Her flawless political endeavors

She has been throwing and catching several objects simultaneously in her political pursuits with her political roles and activism and intertwining all her various endeavors flawlessly. Gender disparities still exist. Such disparities undermine not only women’s capacity to participate in and benefit from development, but also the effectiveness of development as a whole. This is the reason for the PM Hasina’s insistence that illiteracy must be eliminated within a short period of time. She also feels that the general public still doesn’t view women as fully credible within the political spectrum. She has been trying to implement programs promoting the contributions and capacities of women to help sway the general public away from archaic male-biased ideologies. In everything she does, Hasina is devoted to promoting the advancement of women. She uses her various political pursuits, her political prominence, her Bangladesh’s and international connections, as well as her passionate grass-roots approach -- towards supporting female empowerment in public policies, education, science, technology, public service, culture, and within society as a whole.


A woman who does not hand out aid

She is a woman who does not hand out aid. She has been creating innovative new ways for women – and men – to lift themselves out of poverty. What is a hero? Webster’s Collegiate Dictionary defines a hero as, “A Myth. Legend. A man (or woman) of great strength or courage…” Whom do you think of? Some might think of Superman or Gandalf. Others would say firefighters or policemen - anyone who risks their life to save someone else. My definition of a hero is someone who, even in the face of opposition, perseveres in the job people have laid out for them, continuing to trust in them. One of the people I most admire is Sheikh Hasina. Throughout all her life, she has done things for other people and not for herself. When I hear the word “hero” I instantly think of the three H’s: someone who is honorable, hardworking, and happy. When I think more about this word I picture someone who has accomplished good things for people and tries to do the right thing. Hasina is one person whom I find to be very heroic.

She seems proper and serious, even stern at times, but inside her, there seems to be a completely different person; a caring lady who is interested in other people’s lives.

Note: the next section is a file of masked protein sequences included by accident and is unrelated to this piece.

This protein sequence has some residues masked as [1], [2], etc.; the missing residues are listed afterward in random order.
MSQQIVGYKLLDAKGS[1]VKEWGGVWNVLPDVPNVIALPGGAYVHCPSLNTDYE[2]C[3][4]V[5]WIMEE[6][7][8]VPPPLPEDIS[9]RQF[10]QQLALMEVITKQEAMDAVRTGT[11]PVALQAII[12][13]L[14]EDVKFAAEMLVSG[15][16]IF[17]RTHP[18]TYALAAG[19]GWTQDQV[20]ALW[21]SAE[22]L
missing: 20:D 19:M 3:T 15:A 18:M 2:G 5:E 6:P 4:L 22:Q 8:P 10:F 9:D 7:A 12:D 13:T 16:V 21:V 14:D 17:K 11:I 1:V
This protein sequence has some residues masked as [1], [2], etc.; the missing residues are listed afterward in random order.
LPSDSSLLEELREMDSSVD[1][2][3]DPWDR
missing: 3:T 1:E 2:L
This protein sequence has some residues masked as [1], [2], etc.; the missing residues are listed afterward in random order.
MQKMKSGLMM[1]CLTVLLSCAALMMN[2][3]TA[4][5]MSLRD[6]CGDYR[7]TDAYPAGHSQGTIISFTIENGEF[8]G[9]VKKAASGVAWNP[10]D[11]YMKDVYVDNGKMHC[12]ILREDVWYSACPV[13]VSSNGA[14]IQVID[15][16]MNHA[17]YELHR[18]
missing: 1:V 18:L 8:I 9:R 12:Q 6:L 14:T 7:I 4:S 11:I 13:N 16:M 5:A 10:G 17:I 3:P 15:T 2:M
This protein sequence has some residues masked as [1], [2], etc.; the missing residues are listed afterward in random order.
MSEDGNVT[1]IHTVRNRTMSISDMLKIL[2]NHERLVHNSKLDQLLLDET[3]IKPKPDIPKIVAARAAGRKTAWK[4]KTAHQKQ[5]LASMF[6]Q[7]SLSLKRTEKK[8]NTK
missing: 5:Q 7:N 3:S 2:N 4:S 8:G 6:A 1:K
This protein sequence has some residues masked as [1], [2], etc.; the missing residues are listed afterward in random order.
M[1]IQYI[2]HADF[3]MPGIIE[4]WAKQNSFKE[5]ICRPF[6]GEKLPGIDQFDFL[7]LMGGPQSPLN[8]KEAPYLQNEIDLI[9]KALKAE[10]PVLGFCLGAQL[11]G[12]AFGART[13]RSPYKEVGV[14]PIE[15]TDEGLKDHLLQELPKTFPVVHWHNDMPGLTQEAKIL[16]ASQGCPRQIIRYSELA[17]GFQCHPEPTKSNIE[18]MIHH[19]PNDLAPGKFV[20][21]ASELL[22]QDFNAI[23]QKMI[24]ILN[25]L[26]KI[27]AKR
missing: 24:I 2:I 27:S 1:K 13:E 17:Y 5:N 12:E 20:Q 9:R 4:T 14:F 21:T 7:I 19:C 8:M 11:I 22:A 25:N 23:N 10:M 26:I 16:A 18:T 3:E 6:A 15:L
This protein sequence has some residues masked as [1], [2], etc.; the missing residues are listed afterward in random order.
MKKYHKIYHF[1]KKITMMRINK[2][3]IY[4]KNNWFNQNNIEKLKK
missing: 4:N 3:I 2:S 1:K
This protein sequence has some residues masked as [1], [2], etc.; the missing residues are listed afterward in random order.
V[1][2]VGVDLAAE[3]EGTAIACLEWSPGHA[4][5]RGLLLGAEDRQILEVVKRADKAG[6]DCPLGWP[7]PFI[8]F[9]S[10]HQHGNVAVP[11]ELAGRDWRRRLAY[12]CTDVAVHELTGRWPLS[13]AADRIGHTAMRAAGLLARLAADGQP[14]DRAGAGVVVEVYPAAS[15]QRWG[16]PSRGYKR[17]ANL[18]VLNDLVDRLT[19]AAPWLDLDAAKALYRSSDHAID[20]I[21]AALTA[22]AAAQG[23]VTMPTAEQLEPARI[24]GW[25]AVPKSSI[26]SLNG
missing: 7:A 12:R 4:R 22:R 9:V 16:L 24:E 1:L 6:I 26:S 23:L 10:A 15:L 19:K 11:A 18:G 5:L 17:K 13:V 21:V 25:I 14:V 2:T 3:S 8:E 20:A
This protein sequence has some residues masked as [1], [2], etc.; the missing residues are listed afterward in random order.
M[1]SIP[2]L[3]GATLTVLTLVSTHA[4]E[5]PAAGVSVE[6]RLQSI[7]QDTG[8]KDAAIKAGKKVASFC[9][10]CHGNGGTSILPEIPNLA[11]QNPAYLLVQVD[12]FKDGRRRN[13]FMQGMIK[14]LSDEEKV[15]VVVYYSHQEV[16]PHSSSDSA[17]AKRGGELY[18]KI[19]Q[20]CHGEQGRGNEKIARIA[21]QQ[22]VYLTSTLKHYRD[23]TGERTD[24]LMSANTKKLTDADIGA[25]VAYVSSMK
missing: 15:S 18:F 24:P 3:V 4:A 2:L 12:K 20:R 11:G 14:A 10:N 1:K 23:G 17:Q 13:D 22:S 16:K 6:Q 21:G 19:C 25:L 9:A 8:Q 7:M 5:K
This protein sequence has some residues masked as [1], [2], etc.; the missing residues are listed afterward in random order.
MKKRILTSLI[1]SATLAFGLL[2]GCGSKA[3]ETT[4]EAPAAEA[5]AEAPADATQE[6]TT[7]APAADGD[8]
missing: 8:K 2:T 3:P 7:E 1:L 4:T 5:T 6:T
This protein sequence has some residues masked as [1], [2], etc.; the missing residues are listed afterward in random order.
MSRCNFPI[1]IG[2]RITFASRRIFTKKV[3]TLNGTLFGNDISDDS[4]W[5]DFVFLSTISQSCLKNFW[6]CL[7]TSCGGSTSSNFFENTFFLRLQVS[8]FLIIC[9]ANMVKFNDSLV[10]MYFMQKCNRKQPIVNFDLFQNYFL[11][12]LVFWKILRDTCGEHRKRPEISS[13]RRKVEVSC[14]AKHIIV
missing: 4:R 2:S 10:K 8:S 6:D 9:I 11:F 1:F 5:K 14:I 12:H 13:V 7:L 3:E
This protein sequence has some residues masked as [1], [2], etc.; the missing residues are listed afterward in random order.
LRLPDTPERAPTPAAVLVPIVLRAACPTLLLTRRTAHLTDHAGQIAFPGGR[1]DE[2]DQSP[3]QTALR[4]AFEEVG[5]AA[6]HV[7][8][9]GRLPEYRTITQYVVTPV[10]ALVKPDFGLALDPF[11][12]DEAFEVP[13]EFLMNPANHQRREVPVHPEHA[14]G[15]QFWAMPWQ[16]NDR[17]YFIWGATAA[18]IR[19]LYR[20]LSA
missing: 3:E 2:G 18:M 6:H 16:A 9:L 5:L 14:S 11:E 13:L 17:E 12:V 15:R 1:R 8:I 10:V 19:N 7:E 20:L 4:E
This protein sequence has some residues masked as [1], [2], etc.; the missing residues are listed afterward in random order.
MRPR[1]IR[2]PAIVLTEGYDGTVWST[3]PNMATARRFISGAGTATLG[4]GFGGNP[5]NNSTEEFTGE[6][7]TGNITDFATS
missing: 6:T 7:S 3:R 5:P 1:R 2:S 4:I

Sheikh Hasina believes in the future welfare of Bangladesh

Sheikh Hasina believes that the future welfare of Bangladesh is in great part also dependent on the economic development and success of its citizens, and likewise, they are also working to improve economic conditions for the less fortunate. Her works have not gone unnoticed by the world either. In fact, she has received a number of awards and commendations for her works. She merges the roles of wife, mother, philanthropist, activist, and of course, she, seamlessly, with all facets of her life given equal dedication. As a crusader for the rights of women and children, an advocate of advancements in education, technology, and healthcare, a promoter of entrepreneurship and microfinance, and a forerunner in the battle to eradicate poverty and to bridge educational and other divides, it is clear why so many consider Sheikh Hasina to be a role model, not only for people in the South Asia, but for people everywhere. She is incredibly passionate about her work, which is what I think inspires many people to get involved and support her work.

And it’s clear the people who go through her work love her, too – they flock to her like a den mother! She is a great woman, who will forever be remembered for helping others. When someone thinks of a hero they usually think of someone who wears a mask, a cape or has superpowers, but I think a hero is someone who pushes you to be the best you can be, or to do what you want to do without caring about who you are, what you do, or how old you are.


Her motivation and direction to achieve larger goals